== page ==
Tupe Lualua is a celebrated practitioner of Pacific dance. Awarded the Creative New Zealand Samoan Artist in residence in 2019, she is also the founder of dance company Le Moana and is currently movement tutor at Toi Whakaari. Lualua will present an episode of Pacific Dance NZ's Transform Series, premiering July 1 on facebook.com/PacificdanceNZ
I was born in Wellington and raised in Porirua to a Samoan mother and father. We were part of a wider community of Samoans who congregated within the infrastructure of the church, which became our village away from the village.
I was fortunate to be raised in a richly diverse Polynesian community where we were heavily influenced by Samoan dance and culture. Although when I was at high school, I never thought of dance as a career, it was just part of life. We danced because it was accessible. We didn't have to dance in a studio or in the strict realm of institutional training, we performed all the time because it was our medium for expression.
I thought I'd be an English teacher because English and maths came naturally to me, but in my seventh form year, our mother passed away from myeloma, a form of bone cancer. She started having intense treatment when I was 15 and I chose to spend my days with Mum at the hospital. Our Mother prioritised our education but as her health started to deteriorate, so did my passion for being in class. After she passed away, we had to learn how to carry that grief for the rest of our lives.
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After school, I went to Victoria University but I struggled and, after six weeks, I left and got a job as a checkout operator, but church was still part of my life, where creativity and performances were happening. John Taufao, a Whitireia graduate who was part of our church, encouraged me to join the Whitireia dance school but I kept deferring. Then one day I popped in to have a look and, without wanting to sound cocky, I knew I could dance better than some of those people so I signed up. They majored in Māori, Samoan and Cook Islands dance, which I'd been practising all my life in Porirua, but when I found contemporary dance, it was like falling into a whole new world and I loved it.
I have grappled with the image of a "professional" dancer. Especially within Pacific dance, which in many situations has become romanticised and exoticised. I've never had a slim physique, I just loved to dance and I lost a lot of weight at Whitireia. Yet even then, after I auditioned for a company in Miami, their reply letter to me stated: "You were wonderful. We loved your dance but you do not fit our height and weight requirement." I was a size 10 or 12. A lot of companies looking for Polynesian performers state that you must be attractive, that you must be a certain size, but I knew that dance wasn't about that, especially in Samoan culture. It's about history and storytelling, ritual, cultural ceremonies and rites of passage. At first, when I read that letter, I was sorely disappointed and it affected my confidence and I was ashamed to tell my teachers for fear of letting them down. Gaylene Sciascia and Tuaine Robati are two of my master's tutors and after I reluctantly told them, with a pit in my stomach and a lump in my throat, they were shocked, but then they turned to me and said, "Oh well, their loss." Because I revered them both, I believed them and it lifted me up and kept me moving forward.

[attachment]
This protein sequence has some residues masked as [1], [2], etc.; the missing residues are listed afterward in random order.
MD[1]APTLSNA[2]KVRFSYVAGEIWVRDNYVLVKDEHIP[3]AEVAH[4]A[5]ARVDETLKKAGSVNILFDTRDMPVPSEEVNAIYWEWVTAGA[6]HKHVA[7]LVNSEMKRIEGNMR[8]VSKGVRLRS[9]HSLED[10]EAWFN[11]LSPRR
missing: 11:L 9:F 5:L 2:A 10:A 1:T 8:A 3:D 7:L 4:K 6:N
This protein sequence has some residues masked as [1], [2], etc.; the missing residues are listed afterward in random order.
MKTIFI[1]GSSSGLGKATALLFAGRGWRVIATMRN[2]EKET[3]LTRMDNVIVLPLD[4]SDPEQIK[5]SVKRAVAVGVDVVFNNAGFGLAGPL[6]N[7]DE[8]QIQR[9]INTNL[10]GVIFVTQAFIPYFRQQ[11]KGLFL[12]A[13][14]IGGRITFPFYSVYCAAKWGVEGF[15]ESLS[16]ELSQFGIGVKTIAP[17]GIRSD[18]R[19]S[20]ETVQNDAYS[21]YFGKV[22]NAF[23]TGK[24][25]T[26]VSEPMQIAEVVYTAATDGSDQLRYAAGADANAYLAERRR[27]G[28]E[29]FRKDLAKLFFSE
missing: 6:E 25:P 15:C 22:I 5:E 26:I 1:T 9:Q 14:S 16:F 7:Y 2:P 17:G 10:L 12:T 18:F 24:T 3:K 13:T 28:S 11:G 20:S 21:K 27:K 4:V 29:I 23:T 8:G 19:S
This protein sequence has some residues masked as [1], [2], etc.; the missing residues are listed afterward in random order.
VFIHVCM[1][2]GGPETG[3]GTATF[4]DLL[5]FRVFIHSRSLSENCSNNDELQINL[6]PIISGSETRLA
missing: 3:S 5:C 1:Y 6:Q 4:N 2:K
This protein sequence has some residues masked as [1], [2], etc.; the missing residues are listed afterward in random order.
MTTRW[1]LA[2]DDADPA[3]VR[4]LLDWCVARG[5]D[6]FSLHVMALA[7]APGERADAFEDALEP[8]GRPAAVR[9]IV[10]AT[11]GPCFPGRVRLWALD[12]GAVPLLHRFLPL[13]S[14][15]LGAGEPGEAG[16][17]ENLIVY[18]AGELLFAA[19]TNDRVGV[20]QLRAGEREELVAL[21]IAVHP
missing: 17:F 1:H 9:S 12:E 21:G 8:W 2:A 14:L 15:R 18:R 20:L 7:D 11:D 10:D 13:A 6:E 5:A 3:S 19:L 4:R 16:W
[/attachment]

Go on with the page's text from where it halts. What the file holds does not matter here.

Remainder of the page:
We toured internationally a lot with the graduate company Taumata Whitireia. At the time, I didn't really think about the environments in which our cultural performances were presented, but when I did my postgraduate degree at Victoria, I looked more deeply into the academic theories of Pacific Heritage. One of my first papers was 'Framing the Pacific: Theorising Culture and Society' which examines a number of critical issues in the contemporary Pacific through a detailed consideration of the ideas and works of Pacific writers, artists, film-makers, activists and scholars. While engaging in those discussions at university, the conversations I had led me to continually question: Why am I dancing? Who am I dancing for? And how am I framing Pacific Islands' culture for audiences? These ongoing questions continue to fuel my creative process as an artist.
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Home Ground is an arts programme led by Jacqui Moyes and a collective of multidisciplinary artists who work with women in the justice system. It has been one of the most life-fulfilling projects of my career and one that I will never hesitate to engage with in the future. We work at Arohata and in the community - writers offer creative writing workshops, musicians help the women collect sounds, make beats and record their own songs and I assist with expressing narratives through dance and movement workshops. To dance is always an invitation, never a command and eventually the "oh I don't dance" people turn into the "can we do it again" people. The women explore freeing their bodies for expression in a positive light. The whole process was uplifting, working with committed, authentic, honest artists who give nothing but love and support to the process. The women have told us that Home Ground gives them hope, reminding them that they come from somewhere, that they are somebody and not just a number in a system. My hope is that whatever their positive belief or vision is for themselves and their families, they can accomplish it. Something we always tell our students is, your voice is important. If you have something to say, and it's important to you, it's important to the world because you're part of the world.
Everything that's happening for me right now is very important and I would like to make the best of all the things that I'm involved in. I would like to continue to be helpful to other humans and right now, I feel like that is what is happening and I am very grateful.